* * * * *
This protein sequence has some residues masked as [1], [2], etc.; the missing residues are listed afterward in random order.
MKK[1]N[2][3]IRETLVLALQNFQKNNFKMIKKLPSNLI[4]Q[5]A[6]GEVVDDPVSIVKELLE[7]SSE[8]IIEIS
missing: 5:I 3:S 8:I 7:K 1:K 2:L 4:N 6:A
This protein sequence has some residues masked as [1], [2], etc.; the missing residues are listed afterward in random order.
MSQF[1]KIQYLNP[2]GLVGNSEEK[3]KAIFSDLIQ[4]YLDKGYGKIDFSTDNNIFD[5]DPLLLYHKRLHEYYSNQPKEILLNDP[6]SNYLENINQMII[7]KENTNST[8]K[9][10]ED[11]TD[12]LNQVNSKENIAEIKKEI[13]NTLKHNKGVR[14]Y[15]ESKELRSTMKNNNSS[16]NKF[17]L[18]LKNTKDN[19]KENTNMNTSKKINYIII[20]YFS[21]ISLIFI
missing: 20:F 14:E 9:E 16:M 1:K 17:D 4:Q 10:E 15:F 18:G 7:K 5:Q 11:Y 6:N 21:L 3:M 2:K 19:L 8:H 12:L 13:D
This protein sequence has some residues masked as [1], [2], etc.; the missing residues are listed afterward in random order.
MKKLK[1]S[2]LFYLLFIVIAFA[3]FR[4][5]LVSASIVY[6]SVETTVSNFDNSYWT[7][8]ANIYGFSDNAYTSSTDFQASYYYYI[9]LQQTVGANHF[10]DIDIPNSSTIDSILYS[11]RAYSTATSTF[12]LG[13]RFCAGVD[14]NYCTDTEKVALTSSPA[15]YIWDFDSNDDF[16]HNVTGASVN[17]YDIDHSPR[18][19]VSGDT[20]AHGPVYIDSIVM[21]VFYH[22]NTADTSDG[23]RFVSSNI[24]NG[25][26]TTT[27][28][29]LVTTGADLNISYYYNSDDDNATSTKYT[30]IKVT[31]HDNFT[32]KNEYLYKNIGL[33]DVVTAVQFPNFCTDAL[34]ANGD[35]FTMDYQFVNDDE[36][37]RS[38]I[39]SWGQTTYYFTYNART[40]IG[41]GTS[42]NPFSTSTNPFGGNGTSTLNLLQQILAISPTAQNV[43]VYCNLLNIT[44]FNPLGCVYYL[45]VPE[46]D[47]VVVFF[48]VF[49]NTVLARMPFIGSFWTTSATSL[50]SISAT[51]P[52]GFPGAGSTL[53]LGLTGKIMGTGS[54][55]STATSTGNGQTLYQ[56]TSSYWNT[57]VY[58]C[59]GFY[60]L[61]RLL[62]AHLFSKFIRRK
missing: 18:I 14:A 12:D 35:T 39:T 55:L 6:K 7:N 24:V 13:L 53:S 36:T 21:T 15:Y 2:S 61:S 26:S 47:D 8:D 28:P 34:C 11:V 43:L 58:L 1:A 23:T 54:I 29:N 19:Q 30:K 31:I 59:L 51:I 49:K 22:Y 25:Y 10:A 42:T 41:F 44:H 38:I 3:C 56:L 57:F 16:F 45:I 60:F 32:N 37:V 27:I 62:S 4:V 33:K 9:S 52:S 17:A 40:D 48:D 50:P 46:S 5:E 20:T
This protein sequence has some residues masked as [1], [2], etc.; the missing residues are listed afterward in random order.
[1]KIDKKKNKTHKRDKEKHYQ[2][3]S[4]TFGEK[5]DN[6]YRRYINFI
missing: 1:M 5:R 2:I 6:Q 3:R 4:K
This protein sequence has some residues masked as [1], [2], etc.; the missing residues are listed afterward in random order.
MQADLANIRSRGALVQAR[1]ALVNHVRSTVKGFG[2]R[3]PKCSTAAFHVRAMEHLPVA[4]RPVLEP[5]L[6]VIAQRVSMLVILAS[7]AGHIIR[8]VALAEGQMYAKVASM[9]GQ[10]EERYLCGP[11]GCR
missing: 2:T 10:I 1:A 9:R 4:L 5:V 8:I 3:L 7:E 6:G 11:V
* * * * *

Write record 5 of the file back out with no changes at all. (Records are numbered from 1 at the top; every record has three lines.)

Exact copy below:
This protein sequence has some residues masked as [1], [2], etc.; the missing residues are listed afterward in random order.
MQADLANIRSRGALVQAR[1]ALVNHVRSTVKGFG[2]R[3]PKCSTAAFHVRAMEHLPVA[4]RPVLEP[5]L[6]VIAQRVSMLVILAS[7]AGHIIR[8]VALAEGQMYAKVASM[9]GQ[10]EERYLCGP[11]GCR
missing: 2:T 10:I 1:A 9:R 4:L 5:V 8:I 3:L 7:E 6:G 11:V